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Oct 11, 2012

Future Antiques are Being Created Now

Just like the antiques of today which were created a century or more ago, the antiques of tomorrow are being created today. The skills and techniques of the artisans which have been honed over centuries are still alive and well, even in this mechanised 21st century. Will your next furniture purchase be one of the antiques of tomorrow?


Today’s furniture is tomorrows antique
If you choose to buy a piece of furniture which is mass produced with built in obsolescence, ten years down the road it will probably end up on a bonfire or taken away for recycling. Making an informed choice and buying a hand crafted Jonathan Charles wine table (pictured) you can guarantee that piece of furniture will be around long after you have departed this mortal coil. With the same skill and devotion to detail which handmade furniture has been subject to over the past two hundred years or so, a Jonathan Charles piece is an antique in the making.

Mass produced versus handmade
There is obviously a market for mass produced cheap furniture, but mass produced furniture is made purely as a functional piece. Mass produced may look good, but in the main is produced and sold within the parameters of consumer trends. A sofa, chair or sideboard may look fashionable when you buy it, but see what it looks like in five or ten year’s time. Handmade furniture on the other hand isn't made to fit in with trends or fads of interior design, neither is it made with built in obsolescence so you end up having to replace it in time.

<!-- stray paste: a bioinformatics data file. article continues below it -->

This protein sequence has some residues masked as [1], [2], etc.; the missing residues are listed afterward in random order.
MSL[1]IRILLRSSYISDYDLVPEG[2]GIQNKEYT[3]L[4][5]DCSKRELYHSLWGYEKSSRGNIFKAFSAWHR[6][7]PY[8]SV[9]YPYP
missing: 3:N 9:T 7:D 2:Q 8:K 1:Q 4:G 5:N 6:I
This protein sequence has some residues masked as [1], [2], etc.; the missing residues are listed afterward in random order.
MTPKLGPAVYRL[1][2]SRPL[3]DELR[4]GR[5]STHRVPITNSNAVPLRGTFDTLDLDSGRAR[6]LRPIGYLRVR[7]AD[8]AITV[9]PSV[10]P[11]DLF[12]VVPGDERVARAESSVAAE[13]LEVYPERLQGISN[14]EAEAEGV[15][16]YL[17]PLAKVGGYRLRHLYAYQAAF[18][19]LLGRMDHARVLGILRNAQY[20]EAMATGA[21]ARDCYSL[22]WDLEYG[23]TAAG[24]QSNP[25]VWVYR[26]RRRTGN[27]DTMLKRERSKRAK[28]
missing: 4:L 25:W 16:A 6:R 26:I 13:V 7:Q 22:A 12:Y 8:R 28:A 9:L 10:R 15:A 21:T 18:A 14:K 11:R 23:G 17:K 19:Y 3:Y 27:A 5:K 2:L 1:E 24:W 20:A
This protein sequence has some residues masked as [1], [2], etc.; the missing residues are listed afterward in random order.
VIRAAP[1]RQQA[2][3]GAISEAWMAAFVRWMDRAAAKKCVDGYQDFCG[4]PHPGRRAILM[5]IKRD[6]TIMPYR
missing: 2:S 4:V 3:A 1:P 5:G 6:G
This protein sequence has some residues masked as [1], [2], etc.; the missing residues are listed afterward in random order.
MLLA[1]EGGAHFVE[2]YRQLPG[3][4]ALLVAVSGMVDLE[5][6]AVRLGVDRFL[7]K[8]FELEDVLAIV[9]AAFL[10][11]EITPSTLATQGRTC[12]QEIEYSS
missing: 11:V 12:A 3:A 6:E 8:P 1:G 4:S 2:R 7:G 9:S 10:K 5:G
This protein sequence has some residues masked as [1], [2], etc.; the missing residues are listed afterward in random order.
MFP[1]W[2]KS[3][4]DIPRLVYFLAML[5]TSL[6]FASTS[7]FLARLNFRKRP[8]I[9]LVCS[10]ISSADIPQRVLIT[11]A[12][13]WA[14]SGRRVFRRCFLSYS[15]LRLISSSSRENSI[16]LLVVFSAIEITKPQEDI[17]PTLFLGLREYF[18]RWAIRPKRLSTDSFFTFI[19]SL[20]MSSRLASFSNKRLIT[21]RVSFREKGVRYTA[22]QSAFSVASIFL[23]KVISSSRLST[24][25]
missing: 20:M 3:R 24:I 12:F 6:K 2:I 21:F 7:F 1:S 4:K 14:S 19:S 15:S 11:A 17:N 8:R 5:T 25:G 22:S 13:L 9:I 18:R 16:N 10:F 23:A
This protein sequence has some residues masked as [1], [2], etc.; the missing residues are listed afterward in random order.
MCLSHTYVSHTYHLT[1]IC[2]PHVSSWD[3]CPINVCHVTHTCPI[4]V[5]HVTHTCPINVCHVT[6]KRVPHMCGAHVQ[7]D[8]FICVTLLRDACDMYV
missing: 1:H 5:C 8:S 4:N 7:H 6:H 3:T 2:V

Handmade furniture such as the diverse range which is produced by the Jonathan Charles design studio, are in themselves works of art. When buying a piece of handmade furniture you are investing in something which has functionality but at the same time exquisite form.

Handmade finely detailed wooden furniture created from teak, oak or walnut are one off pieces, even though they may be made according to a detailed set of plans. The swirls, loops and arches of the grain are enhanced by the way the artisan places them, a skill which takes many years to hone and perfect.

However, it is well worth the wait; a finished piece such as a card table crafted from mahogany, a vanity dressing table with fine marquetry or an extending dining table made from walnut is unique, and isn't intended to be the same as another piece of the same design. Combined with the extraordinary level of polishing and finish the depth of the wood and the pattern of the grain stand out.

Eighteenth and nineteenth century style has never fallen out of favour and yes, you will pay more for a finely crafted piece of handmade furniture, but it is worth it. The piece you buy will probably outlast the person buying it and at some point be marvelled at a hundred years hence.

Can you say the same for a mass produced piece of furniture even surviving for ten years?

Graham Green is a freelance writer and blogger, and has a love of old books and fine furniture and is a fan of the fine furniture created by the Jonathan Charles design house. 
 

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